All the details about AMD's new RDNA I had already explained in detail in the launch article to the RX 5700 (XT) and if you want, you can do this again under "AMD Radeon RX 5700 and RX 5700 XT in the test – The Raytracing-free coffin nail from Vega and up to 2.1 GHz clock under water" Read. That's why I'm now focusing on my test object, because it counts on the square and not on paper. Let's see who sinks whom here now.

Gigabyte RX 5500 XT Gaming OC 8 GB

The black abS injection-moulded cover is loosened by some Gunmetal-optic applications, the recesses of the three small 7.5 cm fans are almost octagonal and make the fans appear larger than they actually are. At the top, besides the 8-pin power supply connection, there is also a backlit gigabyte lettering, but that was also noticeable.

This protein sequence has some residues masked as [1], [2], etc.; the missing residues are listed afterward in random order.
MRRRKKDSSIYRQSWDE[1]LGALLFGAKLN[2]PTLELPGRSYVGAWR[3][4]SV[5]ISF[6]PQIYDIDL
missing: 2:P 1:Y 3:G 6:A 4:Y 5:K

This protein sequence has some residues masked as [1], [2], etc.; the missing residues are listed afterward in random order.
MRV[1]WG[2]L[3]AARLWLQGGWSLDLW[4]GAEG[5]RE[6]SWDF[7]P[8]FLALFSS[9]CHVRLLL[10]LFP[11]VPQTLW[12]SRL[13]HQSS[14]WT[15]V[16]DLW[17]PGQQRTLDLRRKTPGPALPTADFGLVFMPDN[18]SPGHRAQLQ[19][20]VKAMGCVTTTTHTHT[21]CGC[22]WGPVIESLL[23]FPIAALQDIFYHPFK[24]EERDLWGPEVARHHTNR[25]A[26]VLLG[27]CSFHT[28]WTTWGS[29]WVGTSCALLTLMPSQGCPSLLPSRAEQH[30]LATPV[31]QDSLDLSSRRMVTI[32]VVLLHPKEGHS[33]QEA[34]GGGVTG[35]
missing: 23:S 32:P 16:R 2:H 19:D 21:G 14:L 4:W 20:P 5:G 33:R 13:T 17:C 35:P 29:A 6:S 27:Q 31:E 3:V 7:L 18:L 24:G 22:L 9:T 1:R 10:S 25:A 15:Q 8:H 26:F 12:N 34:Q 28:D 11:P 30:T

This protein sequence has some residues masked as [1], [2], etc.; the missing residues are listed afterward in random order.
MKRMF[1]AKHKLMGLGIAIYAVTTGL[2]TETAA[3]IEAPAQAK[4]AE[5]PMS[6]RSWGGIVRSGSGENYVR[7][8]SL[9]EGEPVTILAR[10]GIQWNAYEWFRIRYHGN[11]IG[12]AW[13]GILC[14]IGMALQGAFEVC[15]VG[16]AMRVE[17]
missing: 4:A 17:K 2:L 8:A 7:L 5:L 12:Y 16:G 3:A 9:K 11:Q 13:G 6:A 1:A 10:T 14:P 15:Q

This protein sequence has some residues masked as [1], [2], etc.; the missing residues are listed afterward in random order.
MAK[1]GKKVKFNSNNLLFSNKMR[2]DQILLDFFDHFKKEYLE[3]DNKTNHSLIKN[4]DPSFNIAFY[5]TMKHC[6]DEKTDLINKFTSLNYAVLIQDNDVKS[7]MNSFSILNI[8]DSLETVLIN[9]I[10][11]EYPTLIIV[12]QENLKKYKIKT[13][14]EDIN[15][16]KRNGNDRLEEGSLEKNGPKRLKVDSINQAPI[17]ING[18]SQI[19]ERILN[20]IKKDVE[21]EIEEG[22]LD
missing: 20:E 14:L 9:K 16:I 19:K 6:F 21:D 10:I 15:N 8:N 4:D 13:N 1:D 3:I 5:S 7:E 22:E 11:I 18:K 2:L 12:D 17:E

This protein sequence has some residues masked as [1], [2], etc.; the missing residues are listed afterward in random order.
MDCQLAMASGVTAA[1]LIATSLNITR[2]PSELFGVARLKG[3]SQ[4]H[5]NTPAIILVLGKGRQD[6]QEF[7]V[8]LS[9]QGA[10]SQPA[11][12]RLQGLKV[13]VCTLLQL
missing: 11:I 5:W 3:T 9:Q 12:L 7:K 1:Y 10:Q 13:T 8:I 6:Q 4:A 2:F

At 692 grams, the card is still relatively light and measures 28.2 cm from the outer edge of the slot panel to the outer edge of the radiator cover. With the 10.5 cm from the top of the motherboard slot to the top edge of the cover, it is hardly higher than the slot panel and the installation depth ("thickness") of 3.5 cm makes it a real dual slot card. The backplate made of ABS is purely optical in nature and is not actively involved in the cooling concept, as well as. Unfortunately, plastic does not give this away.

The slot bezel does not allow any warm exhaust air directly, as the cooling fins are vertically aligned due to the three fans. So everything disappears as usual only in the depths of the housing. With one HDMI 2.0 port and three DisplayPort 1.4 connectors, there are plenty of variants to connect to the monitor.

Installation length (gross) 28.2 cm
Installation height (gross) 10.5 cm
Installation depth front (gross) 3.5 cm
Installation depth rear (gross) 0.5 cm (backplate)
Weight: 692 g
Connections: 1x HDMI 2.0
3x DisplayPort 1.4